Mens sana in corpore sano – healthy mind and healthy body

Food insecurity – defined as an individual or household lacking access to sufficient, safe, and nutritious food that meets individuals’ dietary needs – has been linked to children’s behavioral, academic, and emotional problems and an increased risk of the development of mental health disorders [1, 2].

In a Canadian study on food insecurity in young children, researchers found that children from food-insecure families were disproportionately likely to experience persistent symptoms of hyperactivity and inattention. These results were still true after controlling for immigrant status, family structure, maternal age at child’s birth, family income, maternal and paternal education, prenatal tobacco exposure, maternal and paternal depression and negative parenting [3].

Accordingly, a systematic review on food insecurity and attention-deficit hyperactivity disorder (ADHD) symptoms in children reported a predictive and inverse relationship between the two, with possible lasting impacts into adulthood. Authors concluded that evidence exists to hypothesize that childhood food insecurity is associated with predisposing or exacerbating ADHD symptoms in children [4].

In 2017 Dr. Raju, President of the Indian Psychiatric Society concluded in a speech on medical nutrition in mental health and disorders that there is growing evidence for a relationship between quality of diet and mental health. According to Raju, the importance of nutrients as important agents for prevention, treatment, or augmentation of treatment for mental disorders has been established. “Empathic interactions and rational nutrition along with specific pharmacological and physical interventions could form an ideal and humane patient-friendly package in psychiatric practice” [5].

Therefore, identifying families in risk of food insecurity and getting children and adolescents the best possible food supply could result in fewer children with ADHD symptoms.

REFERENCES:

  1. Althoff, R.R., M. Ametti, and F. Bertmann, The role of food insecurity in developmental psychopathology. Prev Med, 2016. 92: p. 106-109.
  2. Shankar, P., R. Chung, and D.A. Frank, Association of Food Insecurity with Children’s Behavioral, Emotional, and Academic Outcomes: A Systematic Review. J Dev Behav Pediatr, 2017. 38(2): p. 135-150.
  3. Melchior, M., et al., Food insecurity and children’s mental health: a prospective birth cohort study. PLoS One, 2012. 7(12): p. e52615.
  4. Lu, S., et al., The Relationship between Food Insecurity and Symptoms of Attention-Deficit Hyperactivity Disorder in Children: A Summary of the Literature. Nutrients, 2019. 11(3).
  5. Raju, M., Medical nutrition in mental health and disorders. Indian J Psychiatry, 2017. 59(2): p. 143-148.
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Neurodevelopmental disorders such as attention deficit disorder (ADHD), autism spectrum disorder (ASS) and different types of anxiety disorders are associated with a higher risk of poor dietary, physical activity and sleep habits. Shaping behavior in children with neurodevelopmental symptoms can be challenging. How do parents experience shaping healthy habits in these children? What are tips and tricks to encourage your child to live healthy? We took together the results of a recent study conducted in Boston and our own results from a qualitative interview with parents of children that followed the TRACE-diet to help you encourage your child to be healthy.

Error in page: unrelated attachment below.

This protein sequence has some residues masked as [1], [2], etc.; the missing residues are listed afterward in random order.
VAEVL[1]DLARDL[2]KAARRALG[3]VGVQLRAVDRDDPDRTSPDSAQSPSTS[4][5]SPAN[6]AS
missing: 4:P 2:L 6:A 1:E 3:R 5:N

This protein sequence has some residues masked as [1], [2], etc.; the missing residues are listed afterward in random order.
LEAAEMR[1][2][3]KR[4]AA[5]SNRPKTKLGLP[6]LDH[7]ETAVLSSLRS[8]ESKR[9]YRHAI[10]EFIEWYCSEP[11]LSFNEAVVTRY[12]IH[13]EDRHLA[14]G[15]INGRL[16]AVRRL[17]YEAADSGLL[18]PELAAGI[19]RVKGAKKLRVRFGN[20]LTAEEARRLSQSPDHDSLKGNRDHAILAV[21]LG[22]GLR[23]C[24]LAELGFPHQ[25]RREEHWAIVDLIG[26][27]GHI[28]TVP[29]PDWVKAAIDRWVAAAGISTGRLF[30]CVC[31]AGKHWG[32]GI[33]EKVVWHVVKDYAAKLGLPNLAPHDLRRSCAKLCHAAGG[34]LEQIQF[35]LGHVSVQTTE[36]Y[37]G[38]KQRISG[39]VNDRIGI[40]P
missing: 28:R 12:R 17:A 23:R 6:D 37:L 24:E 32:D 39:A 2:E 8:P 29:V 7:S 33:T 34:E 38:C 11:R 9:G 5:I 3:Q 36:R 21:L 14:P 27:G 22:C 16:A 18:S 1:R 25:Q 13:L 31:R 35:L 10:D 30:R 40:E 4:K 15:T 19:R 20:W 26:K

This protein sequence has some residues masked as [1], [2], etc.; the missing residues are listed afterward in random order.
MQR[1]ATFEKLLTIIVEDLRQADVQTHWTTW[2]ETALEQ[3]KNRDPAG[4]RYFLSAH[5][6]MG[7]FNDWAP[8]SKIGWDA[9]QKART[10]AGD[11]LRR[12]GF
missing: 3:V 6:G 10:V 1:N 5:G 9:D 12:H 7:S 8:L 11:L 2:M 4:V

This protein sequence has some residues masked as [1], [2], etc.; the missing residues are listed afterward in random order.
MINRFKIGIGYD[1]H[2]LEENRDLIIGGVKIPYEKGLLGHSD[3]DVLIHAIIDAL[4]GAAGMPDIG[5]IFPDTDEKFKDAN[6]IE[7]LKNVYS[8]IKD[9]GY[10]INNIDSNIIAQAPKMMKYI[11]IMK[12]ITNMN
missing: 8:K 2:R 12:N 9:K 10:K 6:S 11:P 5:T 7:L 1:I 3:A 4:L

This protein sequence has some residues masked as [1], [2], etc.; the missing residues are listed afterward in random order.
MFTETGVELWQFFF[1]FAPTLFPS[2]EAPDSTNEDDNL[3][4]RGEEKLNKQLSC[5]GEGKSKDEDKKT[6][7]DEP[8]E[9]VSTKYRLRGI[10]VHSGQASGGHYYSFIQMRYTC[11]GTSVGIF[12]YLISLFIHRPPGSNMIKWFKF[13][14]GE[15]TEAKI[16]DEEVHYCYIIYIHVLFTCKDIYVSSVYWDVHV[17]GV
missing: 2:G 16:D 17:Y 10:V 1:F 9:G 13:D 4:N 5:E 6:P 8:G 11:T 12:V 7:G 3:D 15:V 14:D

What is hard?
For parents of children with a neurodevelopmental disorder (ND) it can be challenging to convince their children to make healthy choices. Some parents explain that taking an unhealthy option from a neurotypical child might also lead to an anger meltdown, but this meltdown is not comparable with a ND meltdown, which can last the whole day. Furthermore, children with ND can be more impulsive, which makes it harder for them to think before they choose. Other children with ND are resistant to change, and/or lack intrinsic motivation to change. The parents that tried taking their child to a health professional, reported a lack of clinical expertise among lifestyle experts to level with children with a neurodevelopmental disorder.

What is helpful?
Agency
Both studies found that allowing your kid agency in making choices is critical to create a healthy habit. It is important to limit the choices, otherwise your child will drown in options. Offer, for instance, a healthy snack and an unhealthy snack and let your child decide whether he/she wants the healthy snack now, or later.

Family engagement
Work as a team! This was a helpful strategy that was reported by most parents in the TRACE study. If you follow the diet with the whole family, the child does not feel left out or punished. Also, just not having snacks at home prevents your child from sneaking into the cabinet and taking one.

Positive reinforcement